The cost of owning and operating an aircraft can be high. Whether you’re a frequent flier, fly occasionally for pleasure or someone whose day-to-day job is flying an aircraft, having a reliable oil to protect against engine wear and prolong engine life is paramount.
The protection high-quality engine oils provide can help to reach or exceed time between overhaul (TBO) with minimum maintenance, and reduce operating and maintenance costs and overall fuel consumption. Certain cases have shown that engines protected by high-quality lubricants have been so clean and in such excellent condition that they have been given extensions on the aircraft’s engine life, approved by the local authority.
The Benefits Of Lubricant Additives
Engine oils with anti-corrosion and anti-oxidation additives are key to protecting the engine and helping to increase TBO. Oils that fail to neutralize acids can allow acid particles to reach metal surfaces, resulting in harmful engine corrosion—if broken down by heat and acids, they could also fail to protect against wear and power-robbing deposits, leading to a decrease in TBO and and increase in costs.
Anti-scuffing additives can also better protect the engine’s moving parts. A lubricant with sufficient wear protection plays a vital role in prolonging your plane’s engine life. Without a high load-carrying capacity, an oil can fail to keep heavily loaded metal components apart and free from damaging metal-to-metal wear. Poor lubrication can even lead to excessive piston wear and unexpected maintenance costs.
Protecting Your Lubricant
If an oil flows too slowly on start-up, it may fail to reach and protect critical components, leading to high oil consumption and blocked oil-ways, causing oil starvation. The result is expensive damage, and in some cases, in-flight shutdown. Low oil pressure can occur over time due to viscosity loss or when the viscosity of the oil isn’t suitable for the climate it’s operating in. To maintain the viscosity of your oil, major OEM’s recommend oil drain and oil filter change intervals every 50 hours, or every four months for engines fitted with full flow oil filters.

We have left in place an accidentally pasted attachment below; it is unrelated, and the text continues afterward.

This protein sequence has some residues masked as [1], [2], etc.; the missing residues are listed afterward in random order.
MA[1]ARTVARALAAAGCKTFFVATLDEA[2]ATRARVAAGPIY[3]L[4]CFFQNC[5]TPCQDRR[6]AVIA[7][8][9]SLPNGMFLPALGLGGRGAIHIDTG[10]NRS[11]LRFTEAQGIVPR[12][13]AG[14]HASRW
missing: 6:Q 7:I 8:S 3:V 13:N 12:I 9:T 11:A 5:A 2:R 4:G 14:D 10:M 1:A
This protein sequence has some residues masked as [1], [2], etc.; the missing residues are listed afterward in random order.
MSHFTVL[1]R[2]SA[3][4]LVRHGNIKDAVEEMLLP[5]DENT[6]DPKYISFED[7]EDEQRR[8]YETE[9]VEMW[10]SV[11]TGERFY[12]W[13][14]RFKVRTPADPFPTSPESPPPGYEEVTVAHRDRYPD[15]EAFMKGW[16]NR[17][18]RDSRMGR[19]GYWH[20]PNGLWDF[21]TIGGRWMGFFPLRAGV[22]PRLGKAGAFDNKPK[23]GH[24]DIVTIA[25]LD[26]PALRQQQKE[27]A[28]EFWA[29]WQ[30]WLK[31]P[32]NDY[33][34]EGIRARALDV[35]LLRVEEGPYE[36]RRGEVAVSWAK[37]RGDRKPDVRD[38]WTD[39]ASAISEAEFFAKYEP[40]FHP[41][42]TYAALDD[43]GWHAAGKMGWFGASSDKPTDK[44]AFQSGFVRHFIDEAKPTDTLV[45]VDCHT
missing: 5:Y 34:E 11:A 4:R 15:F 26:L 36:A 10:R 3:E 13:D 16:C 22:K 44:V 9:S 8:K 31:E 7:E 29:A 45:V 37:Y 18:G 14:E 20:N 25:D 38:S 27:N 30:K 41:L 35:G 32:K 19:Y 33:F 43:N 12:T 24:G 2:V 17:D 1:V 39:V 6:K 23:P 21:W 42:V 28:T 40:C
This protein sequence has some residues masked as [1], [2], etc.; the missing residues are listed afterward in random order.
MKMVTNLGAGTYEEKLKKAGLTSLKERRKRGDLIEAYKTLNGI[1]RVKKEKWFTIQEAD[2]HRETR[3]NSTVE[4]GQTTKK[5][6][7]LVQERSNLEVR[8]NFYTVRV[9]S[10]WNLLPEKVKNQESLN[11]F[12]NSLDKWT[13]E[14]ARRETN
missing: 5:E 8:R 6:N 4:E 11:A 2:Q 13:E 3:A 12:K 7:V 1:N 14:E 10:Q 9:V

Choosing A Lubricant For Your Needs
When it comes to choosing specific lubricants and oils for their planes, pilots and aircraft owners look for the perfect balance between price and performance. But how do you tell which one will give you the best performance?
Aircraft piston engines each make specific demands on engine oil. Powerplants can be two- or four-stroke, gasoline/diesel-fueled, carbureted, fuel-injected or turbocharged, so it’s necessary for lubricant suppliers to provide a comprehensive range of oils that are specially formulated to protect a variety of engine types. Choosing the best-performing lubricant for your aircraft depends on different factors such as the quality of the lubricant, the engine type and your flying experience, for example, frequency of flying or the climate you are flying in.
Innovative Lubricant Solutions